Contents tagged with SO-Aware

  • Extending the SO-Aware repository with custom metadata

    One of the main features that SO-Aware provides is the central repository for storing service artifacts (WSLD, schemas, bindings) and configuration that any organization generates. This central repository is completely exposed as an OData service that third party applications and tools can easily consume using Http.

    Read more...

  • Monitoring your services with SO-Aware

    One of the features that you get out of the box with SO-Aware is the ability of monitoring your services. You can either monitoring the traffic for your REST or SOAP services, and see the details of all the incoming or outgoing messages, or any fault that got generated during the execution. In addition, that data is used to compute some metrics and provide several reports about the service usage.

    Read more...

  • SO-Aware integration with Visual Studio 2008

    I am happy to announce today the support in Visual Studio 2008 for adding new service references from the SO-Aware service repository. We have created a simple plugin that you can register in Visual Studio to support this new functionality.

    Read more...

  • SWUtil - A new tool for generating service proxies from the SO-Aware repository.

    As we announced last week, we are shipping a new Visual Studio plugin for generating service proxies as part of the SO-Aware SDK. The functionality is equivalent to what you find today in the “Add Service Reference” command, but the results are much better as you get a proxy that does not require any WCF configuration, and also knows how to resolve bindings and behaviors from the repository.

    Read more...

  • Managing the SO-Aware Repository with PowerShell

    As Jesus mentioned in this post, SO-Aware provides three interfaces for managing the service repository. An OData API in case you want to integrate third applications with the repository. OData is a pure http API that can be easily consumed in any platform using a simple http client library. The management portal, which is an ASP.NET MVC user interface layered on top of the OData API and probably the one most people will use. And finally, a PowerShell provider that also mounts on top of the OData API to allow administrators to automate management tasks over the repository with scripting. 

    The SO-Aware PowerShell provider, in that sense offers around 40 commands that enables simple management scenarios like registering bindings or services or more complex scenarios that involves testing services or sending alerts when a service is not properly working.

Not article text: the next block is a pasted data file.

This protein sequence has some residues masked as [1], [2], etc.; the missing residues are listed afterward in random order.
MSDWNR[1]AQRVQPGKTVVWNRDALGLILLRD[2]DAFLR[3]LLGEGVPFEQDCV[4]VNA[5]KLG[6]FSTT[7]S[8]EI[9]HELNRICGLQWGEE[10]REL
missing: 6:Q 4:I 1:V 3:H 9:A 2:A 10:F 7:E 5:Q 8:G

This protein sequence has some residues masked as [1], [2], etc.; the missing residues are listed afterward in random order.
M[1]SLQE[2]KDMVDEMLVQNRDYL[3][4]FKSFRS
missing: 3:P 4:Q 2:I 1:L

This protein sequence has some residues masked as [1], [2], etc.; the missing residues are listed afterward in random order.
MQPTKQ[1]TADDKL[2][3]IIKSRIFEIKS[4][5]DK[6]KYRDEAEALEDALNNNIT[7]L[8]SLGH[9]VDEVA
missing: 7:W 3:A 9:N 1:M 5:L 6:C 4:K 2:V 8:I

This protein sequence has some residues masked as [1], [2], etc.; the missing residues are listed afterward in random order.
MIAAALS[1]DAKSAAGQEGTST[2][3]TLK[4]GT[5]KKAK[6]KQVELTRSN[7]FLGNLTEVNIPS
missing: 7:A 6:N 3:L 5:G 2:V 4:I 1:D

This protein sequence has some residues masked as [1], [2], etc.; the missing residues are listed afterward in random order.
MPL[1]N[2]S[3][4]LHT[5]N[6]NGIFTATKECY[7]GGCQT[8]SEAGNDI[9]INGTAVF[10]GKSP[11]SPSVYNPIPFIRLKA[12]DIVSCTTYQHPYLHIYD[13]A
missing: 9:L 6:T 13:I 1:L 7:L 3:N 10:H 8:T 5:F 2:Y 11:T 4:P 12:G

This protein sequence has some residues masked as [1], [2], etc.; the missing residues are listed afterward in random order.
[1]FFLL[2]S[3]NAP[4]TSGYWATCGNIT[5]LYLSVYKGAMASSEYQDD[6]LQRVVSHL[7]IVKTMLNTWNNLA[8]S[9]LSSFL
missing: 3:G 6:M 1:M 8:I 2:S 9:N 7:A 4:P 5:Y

This provider can be registered as an snapin in an existing script using the following command,

    $snapin = get-pssnapin  | select-string "SOAwareSnapIn"
    if ($snapin -eq $null)
    {
    Add-PSSnapin "SOAwareSnapIn"
    }

    Once you have registered the snapin, you can start using most of the commands for managing the repository.

    The first and more important command is “Set-SWEndpoint”, which allows you to connect to an existing SO-Aware instance. This command receives the OData service location as first argument, and it looks as follow,

    Set-SWEndpoint -uri http://localhost/SOAware/ServiceRepository.svc

     

    As next step, you can start managing or querying data from the repository using the rest of the commands. For instance, the following example registers a new binding in the repository only if it was not created already

    function RegisterBinding([string]$name,[string]$type,[string]$xml)
    {
    $binding = GetBinding($name);
    if(!$binding)
    {
    Add-SWBinding -Name $name -BindingType $type -Configuration $xml
    }
    }


    function GetBinding([string]$name)
    {
    $bindings = Get-SWBindings
    foreach($binding in $bindings)
    {
    if($binding.Name -eq $name)
    {
    return $binding
    }
    }
    }


    RegisterBinding "stsBinding" "ws2007HttpBinding" "<binding>
    <security mode='Message'>
    <message clientCredentialType='UserName' establishSecurityContext='false' negotiateServiceCredential='false'/>
    </security>
    </binding>"
    ;

    As you can see, this provider brings a powerful toy that administrators in any organization can use to manage services or governance aspects by leveraging their scripting knowledge.

    Read more...

  • Visualizing Service Dependencies in SO-Aware

    A common requirement that we received from some customers while we were in the early design stages of SO-Aware was the ability of tracking static dependencies between services. For instance, Service A calls Service B and Service B calls Service X. This feature is not only useful for documentation but also for helping administrators to determine which services are going to affected with a change in one of the existing service. (In that example, a change in the service X would affect Service A and B).

    Read more...